Tech gifts you absolutely shouldn’t buy for yourself or anyone else
We review a lot of products here at Mashable. Some are good, others are really great and earn our Mashable Choice badge, and a few end up being complete trash. It's our duty to help you find only the stuff we recommend so you don't buy something only to get home and cry your eyes out because it sucks.
We know it's easy to get caught up in all the holiday cheer and shopping and feel like you need to buy something because everyone else is, but think about the downsides to a bad purchase: Tons of time wasted returning stuff either by shipping them back or waiting on line to get a refund — not to mention your reputation will suffer for giving such an ill-considered gift.
With this spirit, we present all of the tech you should not buy. Not for yourself and not for someone else (unless they've been very naughty this year and coal's just not gonna cut it).
1. Celebrity-endorsed headphones
Whether you want wireless or wired headphones, never, ever buy the ones that are backed by celebrities. I hate to be the one to tell you, but these brand partnerships are no more than just that. [Insert headphone brand] pays way too much money to [insert celebrity name] to either endorse their headphones or slap their name on them in a "collab" intended to make them stand out.
Problem is, these headphones always suck. Sorry Dwayne, but I smell what The Rock's cooking with those Under Armour/JBL Sport Wireless Train headphones and it stinks. Others like the SOUL by Ludacris or Tony Bennett Koss cans are just as trashy. Beats is maybe one of the only big-name headphone brands backed by celebrities that isn't garbage (it also helps they look good unlike the others).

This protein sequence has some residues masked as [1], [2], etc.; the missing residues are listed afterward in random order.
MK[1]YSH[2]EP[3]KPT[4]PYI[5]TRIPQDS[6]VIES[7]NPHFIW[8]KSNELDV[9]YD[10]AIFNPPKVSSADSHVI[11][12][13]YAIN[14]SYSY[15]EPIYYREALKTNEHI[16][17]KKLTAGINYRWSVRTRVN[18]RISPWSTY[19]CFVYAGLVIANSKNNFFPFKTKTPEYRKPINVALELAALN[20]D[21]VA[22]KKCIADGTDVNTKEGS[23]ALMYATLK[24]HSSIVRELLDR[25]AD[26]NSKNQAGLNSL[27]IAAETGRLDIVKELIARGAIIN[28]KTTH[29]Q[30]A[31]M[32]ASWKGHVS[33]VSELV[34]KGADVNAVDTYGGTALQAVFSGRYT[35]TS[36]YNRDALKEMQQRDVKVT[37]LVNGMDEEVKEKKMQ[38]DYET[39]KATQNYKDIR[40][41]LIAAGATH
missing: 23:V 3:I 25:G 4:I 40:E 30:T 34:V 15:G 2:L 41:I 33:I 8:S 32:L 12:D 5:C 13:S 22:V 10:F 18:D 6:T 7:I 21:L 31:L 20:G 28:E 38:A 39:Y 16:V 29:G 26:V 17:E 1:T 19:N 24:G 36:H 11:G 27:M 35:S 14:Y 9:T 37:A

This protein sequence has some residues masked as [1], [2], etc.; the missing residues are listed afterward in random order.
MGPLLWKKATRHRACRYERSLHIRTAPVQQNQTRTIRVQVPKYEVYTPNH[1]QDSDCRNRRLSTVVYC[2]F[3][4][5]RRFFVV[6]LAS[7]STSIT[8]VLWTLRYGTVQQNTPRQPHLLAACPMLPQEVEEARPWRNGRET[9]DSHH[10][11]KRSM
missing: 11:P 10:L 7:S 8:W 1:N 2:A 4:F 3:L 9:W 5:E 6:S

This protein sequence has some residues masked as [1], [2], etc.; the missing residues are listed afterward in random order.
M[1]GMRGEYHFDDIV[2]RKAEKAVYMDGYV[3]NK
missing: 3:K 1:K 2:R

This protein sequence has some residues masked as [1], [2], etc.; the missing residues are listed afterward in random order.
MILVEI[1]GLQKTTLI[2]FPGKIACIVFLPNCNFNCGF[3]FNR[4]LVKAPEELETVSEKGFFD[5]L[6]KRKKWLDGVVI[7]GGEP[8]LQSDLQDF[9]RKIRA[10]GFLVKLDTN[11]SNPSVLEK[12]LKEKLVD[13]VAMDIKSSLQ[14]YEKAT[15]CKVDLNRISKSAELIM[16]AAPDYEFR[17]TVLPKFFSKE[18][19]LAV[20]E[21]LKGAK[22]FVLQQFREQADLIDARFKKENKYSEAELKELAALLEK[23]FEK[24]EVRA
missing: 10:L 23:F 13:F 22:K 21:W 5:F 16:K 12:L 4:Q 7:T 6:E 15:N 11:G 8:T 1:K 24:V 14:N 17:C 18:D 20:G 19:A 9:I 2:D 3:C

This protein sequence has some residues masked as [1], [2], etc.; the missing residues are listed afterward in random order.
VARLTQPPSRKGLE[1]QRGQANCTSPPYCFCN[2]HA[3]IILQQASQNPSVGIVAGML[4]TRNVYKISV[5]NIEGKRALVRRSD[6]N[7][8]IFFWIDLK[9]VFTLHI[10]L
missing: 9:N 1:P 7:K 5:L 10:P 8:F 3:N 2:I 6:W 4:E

2. Overpriced cables
So-called "premium" cables are arguably the worst tech (besides the junk from the local dollar store) where it's a total lose-lose for both the gifter and gift receiver. You know the ones: the gold-plated HDMI cables or carbon-fiber weaved USB cables that cost like 10x more than an AmazonBasics version.
Guys, have some common sense. They're frickin' cables. You shouldn't care what they look like (99% of the time they're behind your TV or other gear, never to be seen again), and in the digital realm, a bit is a bit — meaning most cables only need to be good enough so the receiving end can discern a 1 from a 0. Don't be a bonehead and overspend on a cable because some company is smart enough to market their overpriced wires as doing more than they really do.
That said, you shouldn't risk complete garbage from an unknown off-brand, but you'll do just find with wires from a well-known value brand like Anker or Monoprice. AmazonBasics cables do just fine, too, and they're way cheaper.
3. No-brand electric skateboards and scooters
Alternative transportation is so hot right now, but don't forget that all these electrified personal transporters like electric skateboards and scooters, and Onewheels, and whatnots have sizable lithium-ion batteries.
A shoddily-made battery could cause your ride to burst into flames the way hoverboards did a few years back. Chances are if you're not buying an electric skateboard or scooter from a reputable brand like Boosted Boards or Acton or Segway the battery might not be properly insulated. Knockoff brands are much cheaper online at places like Amazon or like AliExpress, but is your house burning down worth the risk? Nah.
4. Digital photo frames
We take so many photos a year and so it's only natural to want to display them for your friends and family. You know, make them jealous of that time you went to some exotic island in who-knows-where while they slaved away in their cubicle and ate Seamless. A digital photo frame seems like the perfect solution to shuffle through all your Kodak moments.
But stop! Do not hit that buy button on any of these dumb frames. Not only do they come with next to no storage, but I can guarantee they come with horrible software interfaces that'll make you wanna toss it in the trash can anyway.
Save yourself the headache and stay away from these digital frames. Get an Echo Show or Lenovo Smart Display. Both smart smart speaker/displays can control your smart home devices, play music, and show photos from either Amazon or Google Photos. The better pick is Google's Home Hub — it pulls photos from your Google Photos account (unlimited storage for photos at 12-megapixels) and also smartly pairs two related vertical photos together so there's no letterboxing.